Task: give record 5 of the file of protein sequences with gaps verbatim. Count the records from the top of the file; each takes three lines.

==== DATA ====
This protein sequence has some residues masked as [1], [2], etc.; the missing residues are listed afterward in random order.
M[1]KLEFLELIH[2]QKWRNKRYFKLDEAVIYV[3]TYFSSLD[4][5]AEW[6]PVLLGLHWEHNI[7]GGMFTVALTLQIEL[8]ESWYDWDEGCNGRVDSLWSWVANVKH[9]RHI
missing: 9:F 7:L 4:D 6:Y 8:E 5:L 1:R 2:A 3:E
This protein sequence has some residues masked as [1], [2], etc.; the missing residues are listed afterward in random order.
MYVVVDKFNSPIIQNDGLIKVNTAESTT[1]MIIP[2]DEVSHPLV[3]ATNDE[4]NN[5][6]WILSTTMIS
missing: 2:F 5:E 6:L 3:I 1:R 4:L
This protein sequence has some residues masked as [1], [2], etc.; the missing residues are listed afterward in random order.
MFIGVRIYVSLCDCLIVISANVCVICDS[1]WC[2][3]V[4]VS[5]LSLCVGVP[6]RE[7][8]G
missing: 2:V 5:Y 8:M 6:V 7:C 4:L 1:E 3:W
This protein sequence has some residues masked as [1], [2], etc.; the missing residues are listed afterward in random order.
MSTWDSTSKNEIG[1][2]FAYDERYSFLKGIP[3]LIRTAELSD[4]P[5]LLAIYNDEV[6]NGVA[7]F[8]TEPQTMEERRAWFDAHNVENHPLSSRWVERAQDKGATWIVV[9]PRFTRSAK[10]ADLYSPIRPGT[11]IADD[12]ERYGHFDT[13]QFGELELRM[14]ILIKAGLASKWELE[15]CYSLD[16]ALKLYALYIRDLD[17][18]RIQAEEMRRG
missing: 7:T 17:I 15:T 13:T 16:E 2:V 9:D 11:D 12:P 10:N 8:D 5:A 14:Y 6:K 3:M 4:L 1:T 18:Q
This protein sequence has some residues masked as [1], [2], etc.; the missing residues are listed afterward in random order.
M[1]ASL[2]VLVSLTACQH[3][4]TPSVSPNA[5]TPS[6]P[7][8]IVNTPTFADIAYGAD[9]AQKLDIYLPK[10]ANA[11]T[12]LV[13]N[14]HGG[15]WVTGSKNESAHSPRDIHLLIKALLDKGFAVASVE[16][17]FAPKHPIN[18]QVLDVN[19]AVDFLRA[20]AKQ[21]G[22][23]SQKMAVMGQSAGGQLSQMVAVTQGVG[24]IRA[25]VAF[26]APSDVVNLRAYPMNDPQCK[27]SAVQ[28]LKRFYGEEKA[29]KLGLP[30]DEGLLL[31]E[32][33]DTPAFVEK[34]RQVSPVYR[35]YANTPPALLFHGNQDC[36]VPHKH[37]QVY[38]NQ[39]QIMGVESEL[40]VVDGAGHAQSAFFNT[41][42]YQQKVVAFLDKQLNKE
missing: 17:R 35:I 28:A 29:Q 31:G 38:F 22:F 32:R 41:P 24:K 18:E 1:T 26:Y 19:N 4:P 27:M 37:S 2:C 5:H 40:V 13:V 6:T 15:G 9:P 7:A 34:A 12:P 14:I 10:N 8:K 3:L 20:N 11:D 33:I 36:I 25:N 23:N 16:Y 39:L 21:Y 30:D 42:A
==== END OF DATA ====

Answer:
This protein sequence has some residues masked as [1], [2], etc.; the missing residues are listed afterward in random order.
M[1]ASL[2]VLVSLTACQH[3][4]TPSVSPNA[5]TPS[6]P[7][8]IVNTPTFADIAYGAD[9]AQKLDIYLPK[10]ANA[11]T[12]LV[13]N[14]HGG[15]WVTGSKNESAHSPRDIHLLIKALLDKGFAVASVE[16][17]FAPKHPIN[18]QVLDVN[19]AVDFLRA[20]AKQ[21]G[22][23]SQKMAVMGQSAGGQLSQMVAVTQGVG[24]IRA[25]VAF[26]APSDVVNLRAYPMNDPQCK[27]SAVQ[28]LKRFYGEEKA[29]KLGLP[30]DEGLLL[31]E[32][33]DTPAFVEK[34]RQVSPVYR[35]YANTPPALLFHGNQDC[36]VPHKH[37]QVY[38]NQ[39]QIMGVESEL[40]VVDGAGHAQSAFFNT[41][42]YQQKVVAFLDKQLNKE
missing: 17:R 35:I 28:A 29:Q 31:G 38:F 22:F 32:R 41:P 24:K 18:E 1:T 26:Y 19:N 4:P 27:M 37:S 2:C 5:H 40:V 13:V 6:T 15:G 9:P 7:A 34:A 12:P 14:I 10:N 8:K 3:L 20:N 11:D 33:I 36:I 25:N 23:N 16:Y 39:L 21:Y 30:D 42:A